Suzuki Margalla was a popular car of the 90s and in fact is remembered among the most successful car in Pak Suzuki’s lineup. It was also the most conquering sedan sold by Pak Suzuki– the company which is otherwise known for selling small hatchbacks in our country. No other Suzuki sedan even came close to the sort of success the Margalla enjoyed in its time.
Related: Pak Suzuki And The Sedan Segment
Margalla was successful because of its decent shape, rather easy hassle-free maintenance and spacious interior which made it all in all a very practical option against a very nominal price tag which was a little more than the hatchbacks of that era, and was way below than other sedans available in the market. Even after all these years the Margalla can still be seen performing efficiently on our roads. It is an epitome of trustworthiness and the name has engraved itself as the benchmark of reliability and success in consumers’ minds.
By 2014, Pak Suzuki had to pull out of the sedan race when Liana was discontinued after a lengthened period of miserable sales. The company had no presence in the sedan segment until 2017 when the CBU imported Ciaz sedan was launched. However once again like previously introduced Suzuki sedans, the Ciaz was never able to create any problems for its rivals whatsoever.
Related: Pak Suzuki Ciaz vs Maruti Ciaz
There are a couple of reasons attributed towards the Ciaz being unable to attract the buyers in our market. First is the fact that Ciaz missed out more than a dozen features found in international versions, it looked as if it was a stripped-down version specifically made to be sold in Pakistan. Second was the price factor, the Ciaz was priced higher compared to the hot selling Honda City and Toyota Corolla 1.3. Today the Ciaz is priced at PKR 2.3 million for manual and PKR 2.5 million for automatic and courtesy missing features, it never looks an attractive option in this price.
Another main reason is the acceptability. People are always reluctant to go for a completely new product in presence of the tried & tested. However there is a successful recipe which Pak Suzuki effectively implemented with the launch of Celerio hatchback. The Celerio came as a replacement of highly successful MK-II Cultus, and despite the fact that Celerio is a totally different product and has literally no connection with Cultus whatsoever, it was an instant hit right after its launch. Why? Because instead of introducing a completely new nameplate, Pak Suzuki labeled the Celerio as Cultus and the results were extraordinary. To date, the Cultus (Celerio) remains among the bestselling models in Pak Suzuki lineup.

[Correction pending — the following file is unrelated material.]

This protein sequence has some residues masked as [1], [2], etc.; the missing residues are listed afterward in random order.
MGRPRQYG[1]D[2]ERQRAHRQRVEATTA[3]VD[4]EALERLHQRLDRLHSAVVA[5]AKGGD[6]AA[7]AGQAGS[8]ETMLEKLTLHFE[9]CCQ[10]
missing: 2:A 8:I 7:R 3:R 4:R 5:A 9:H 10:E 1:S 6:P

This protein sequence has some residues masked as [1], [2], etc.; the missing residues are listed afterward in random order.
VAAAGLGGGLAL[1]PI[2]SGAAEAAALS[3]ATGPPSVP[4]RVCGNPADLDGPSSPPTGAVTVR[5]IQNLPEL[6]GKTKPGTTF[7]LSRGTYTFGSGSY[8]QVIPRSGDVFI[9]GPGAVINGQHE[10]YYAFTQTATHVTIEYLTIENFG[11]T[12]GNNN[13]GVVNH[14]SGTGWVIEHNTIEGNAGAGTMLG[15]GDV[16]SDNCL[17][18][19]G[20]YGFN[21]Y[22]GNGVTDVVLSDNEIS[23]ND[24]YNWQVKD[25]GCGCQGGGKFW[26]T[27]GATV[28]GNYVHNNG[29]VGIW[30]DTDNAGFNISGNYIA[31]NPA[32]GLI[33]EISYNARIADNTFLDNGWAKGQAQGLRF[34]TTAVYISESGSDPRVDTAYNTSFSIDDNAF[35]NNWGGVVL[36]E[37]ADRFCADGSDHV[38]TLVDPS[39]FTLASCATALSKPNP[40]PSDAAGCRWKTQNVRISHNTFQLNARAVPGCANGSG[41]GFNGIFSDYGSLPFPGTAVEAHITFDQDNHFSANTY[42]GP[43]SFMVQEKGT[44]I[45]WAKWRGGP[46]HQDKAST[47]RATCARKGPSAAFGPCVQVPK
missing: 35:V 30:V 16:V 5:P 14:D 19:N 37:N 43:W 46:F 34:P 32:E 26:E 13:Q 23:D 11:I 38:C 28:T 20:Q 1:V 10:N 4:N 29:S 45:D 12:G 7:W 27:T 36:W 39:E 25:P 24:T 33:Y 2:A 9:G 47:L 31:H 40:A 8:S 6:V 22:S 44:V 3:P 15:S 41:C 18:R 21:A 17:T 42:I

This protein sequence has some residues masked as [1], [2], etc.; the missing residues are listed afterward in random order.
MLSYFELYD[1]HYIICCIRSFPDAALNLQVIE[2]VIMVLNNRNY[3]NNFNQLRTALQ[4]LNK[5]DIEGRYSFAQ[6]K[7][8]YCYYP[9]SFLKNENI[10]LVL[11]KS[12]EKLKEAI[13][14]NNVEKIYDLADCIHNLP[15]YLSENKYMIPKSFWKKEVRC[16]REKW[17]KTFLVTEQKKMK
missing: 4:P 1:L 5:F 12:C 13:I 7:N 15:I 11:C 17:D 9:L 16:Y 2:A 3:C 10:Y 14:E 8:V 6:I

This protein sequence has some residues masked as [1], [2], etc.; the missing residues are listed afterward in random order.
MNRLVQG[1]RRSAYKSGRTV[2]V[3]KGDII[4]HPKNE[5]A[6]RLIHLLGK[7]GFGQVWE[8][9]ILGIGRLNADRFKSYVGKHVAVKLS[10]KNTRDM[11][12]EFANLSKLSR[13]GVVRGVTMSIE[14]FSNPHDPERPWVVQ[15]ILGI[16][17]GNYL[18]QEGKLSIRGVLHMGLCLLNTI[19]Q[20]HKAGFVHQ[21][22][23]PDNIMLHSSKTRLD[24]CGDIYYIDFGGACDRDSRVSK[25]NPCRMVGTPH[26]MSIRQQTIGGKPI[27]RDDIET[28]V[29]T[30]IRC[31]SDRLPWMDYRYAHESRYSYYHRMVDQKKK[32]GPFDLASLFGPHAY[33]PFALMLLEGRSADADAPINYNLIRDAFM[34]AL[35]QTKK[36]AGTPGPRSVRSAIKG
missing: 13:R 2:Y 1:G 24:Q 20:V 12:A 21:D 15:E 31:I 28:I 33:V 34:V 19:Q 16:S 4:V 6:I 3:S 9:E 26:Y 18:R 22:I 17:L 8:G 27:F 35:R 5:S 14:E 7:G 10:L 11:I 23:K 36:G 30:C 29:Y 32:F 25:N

Suzuki Margalla TVC from 1995
Now considering this, Pak Suzuki can bring back the Margalla nameplate to life. Being a highly successful nameplate, it can give Suzuki the same sort of success that is being enjoyed by the Celerio (Cultus). And the product that is most suited to be called as New Margalla is off course the Ciaz. However there are a couple of things that should be considered. First the Ciaz needs to be assembled locally; secondly it has to be the updated Ciaz facelift rather than the pre-facelift model. Third, it has to offer the same level of features & equipment that are offered with Ciaz in other markets. Lastly the local assembled Ciaz (say New Margalla) has to be priced lower than the existing available options in the market. If Pak Suzuki is able to tick all these parameters, then there is no reason they cannot get back their dominant position in the entry level sedan market.
Across the border, Suzuki Ciaz remains the bestselling vehicle in its class and even outsells its arch rival the 6th generation Honda City & Hyundai Verna by a considerable margin. The combination of a good product and a successful nameplate can definitely bring Suzuki the desired results. Do you think Pak Suzuki should consider bringing back the highly successful Margalla nameplate in Pakistan? Let us know with your comments.
A 3d animation professional with over 20 years of industry experience having served in leading organizations & production facilities of Pakistan, an avid car enthusiast and petrolhead with an affection to deliver writings to help shape opinions. Formerly written for PakWheels as well as major publications including Dawn. Founder of CarSpiritPK.com